There are two significant events to report on the pursuit and politics of justice in Libya. First, Sudanese President Omar al-Bashir, wanted for war crimes, crimes against humanity and genocide by the International Criminal Court, visited Libya to offer “advice” on the country’s post-Gaddafi reconstruction. Second, January 10 marks the deadline, set by the ICC, when Libyan authorities have to report to the Court on how they will proceed with a trial of Saif al-Islam Gaddafi and Abdullah al-Senussi.
Bashir in Libya
Bashir’s visit, while annoying and infuriating to human rights advocates, should come as no surprise. Good and peaceful relations with neighbouring Sudan is a priority for Libyan officials. Heck, good and peaceful relations between any country and another should be a priority. In all likelihood, the personal visit by Bashir is repayment for Sudan’s vocal and material support for the rebels in their plight and fight against Gaddafi. That being said, it is rather clear that Bashir didn’t so much support the rebels as absolutely loathe Gaddafi, calling the Libyan tyrant’s removal the “best piece of news in Sudan’s modern history.” (Really? Nothing better in your own country?!) Of course, none of this is of any comfort to human rights groups nor Sudanese rebels fighting against Khartoum.
Undoubtedly, there will be a debate as to whether Libya was under a legal obligation to arrest Bashir. While not a member of the ICC, Libya is under its jurisdiction, as a result of the UN Security Council Resolution (1970), which referred the situation in Libya to the Court. A similar debate has taken place when Bashir has visited non-member states such as China. While the problem this raises is one that deserves plenty of attention, I’ll leave it to lawyers and others who rejoice in legal interpretation. Politically, it’s a moot point: Bashir visited Libya.
It will be interesting, nonetheless, to see whether the ICC complains about Bashir’s visit to Libya. The Court has issued complaints to the UN Security Council regarding other states who have welcomed Bashir, most recently Malawi. Personally, I believe the less the Court has to do with the UN Security Council, the better. But the relationship between these two has become closer and the ICC could, in theory, complain to the Council that Libya abrogated its responsibility to the Court by allowing Bashir onto its soil and not arresting him.
More likely, though, Bashir’s visit will create greater distrust that Libya is serious about engaging with the ICC and guaranteeing a legitimate trial of Saif al-Islam Gaddafi and Abdullah al-Senussi. The personal visit by Bashir, the man for whom ICC Prosecutor Luis Moren0-Ocampo has been on a dramatic quest to put in the docket, would seem to indicate that politics trumps justice in Libya.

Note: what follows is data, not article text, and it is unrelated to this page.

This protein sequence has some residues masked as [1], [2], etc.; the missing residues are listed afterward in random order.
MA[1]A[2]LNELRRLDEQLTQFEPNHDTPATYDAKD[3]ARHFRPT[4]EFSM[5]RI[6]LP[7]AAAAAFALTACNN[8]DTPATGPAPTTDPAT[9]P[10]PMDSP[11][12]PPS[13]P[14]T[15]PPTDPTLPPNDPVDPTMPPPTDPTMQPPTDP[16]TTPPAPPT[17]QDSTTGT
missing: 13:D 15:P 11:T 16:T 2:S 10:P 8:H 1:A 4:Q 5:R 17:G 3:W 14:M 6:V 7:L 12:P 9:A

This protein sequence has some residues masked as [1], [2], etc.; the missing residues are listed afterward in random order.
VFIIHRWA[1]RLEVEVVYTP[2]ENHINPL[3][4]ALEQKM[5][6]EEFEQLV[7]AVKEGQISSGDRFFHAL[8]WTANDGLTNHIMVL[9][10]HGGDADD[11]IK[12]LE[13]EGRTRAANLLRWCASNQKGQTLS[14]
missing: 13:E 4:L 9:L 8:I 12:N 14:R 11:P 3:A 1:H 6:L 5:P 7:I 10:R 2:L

What to do with the Tripoli
It should be noted that while the ICC has set the deadline for Libya to explain its plans for Saif and al-Senussi, it is far from clear that Libya will oblige. Further, in the familiar chaos of a post-conflict nation, it has often been difficult to parse out fact from fiction.
Signs indicate that part of the reason for the delays and confusion over what will happen with Saif is because he remains an important – perhaps the most important – political pawn in Libya. For both Libyans and Western authorities, Saif’s knowledge of his father’s regime could prove embarrassing, maybe even implicate them criminally. Knowing too much and being willing to reveal it is never a good recipe for getting a fair trial and, in some cases, staying alive.
Further, as far as anyone can tell, Saif al-Islam remains in the custody of Zintan rebels – and not the government authorities. His fate has already shaped the composition of the Libyan cabinet; Osama al-Juwali, a senior rebel from Zintan was appointed Defense Minister of the cabinet, for many the most surprising appointment. Such a politicization of someone’s fate is rarely, if ever, a good sign for justice.
“Saif…becoming an unlikely rallying point for international human rights advocates…The failure of the authorities to tell him what he is charged with or give him access to a lawyer has prompted a torrent of criticism from rights groups.”
Remarkably, the fate of the other remaining member of the Tripoli Three, Abdullah al-Senussi, remains unknown. As a result – and this strikes me as obscene – the whereabouts of al-Senussi, who may know more than anyone else about the machinery of Gaddafi’s regime, remain a complete mystery. Worse, no one, from human rights groups to the media, appears to care.
A Delicate Balance: Pushing and Pulling
When the ICC became involved in Libya, many saw it as a great opportunity for the Court. Many, however, gleefully ignored some of the signs that suggested that getting involved in Libya wouldn’t be, indeed couldn’t be, all roses.
For anyone still hoping that Saif will be tried at the ICC, they would do well to forget about it – it is not going to happen and the ICC itself understands that. The best hope for the ICC is that it achieves some degree of “positive complementarity” in Libya – that it moves the domestic capacity and functioning of Libya’s judiciary towards international standards.
There is, no doubt, a need to guarantee human rights standards and the rule of law in post-Gaddafi Libya. But expectations should be tempered and pressures should be well-thought through. You don’t build an independent and effective judiciary, eroded over 40 years, over night. Likewise, bludgeoning Libya with the blunt end of the liberal peacebuilding and international justice stick won’t build the rule of law. Of course, doing nothing won’t either.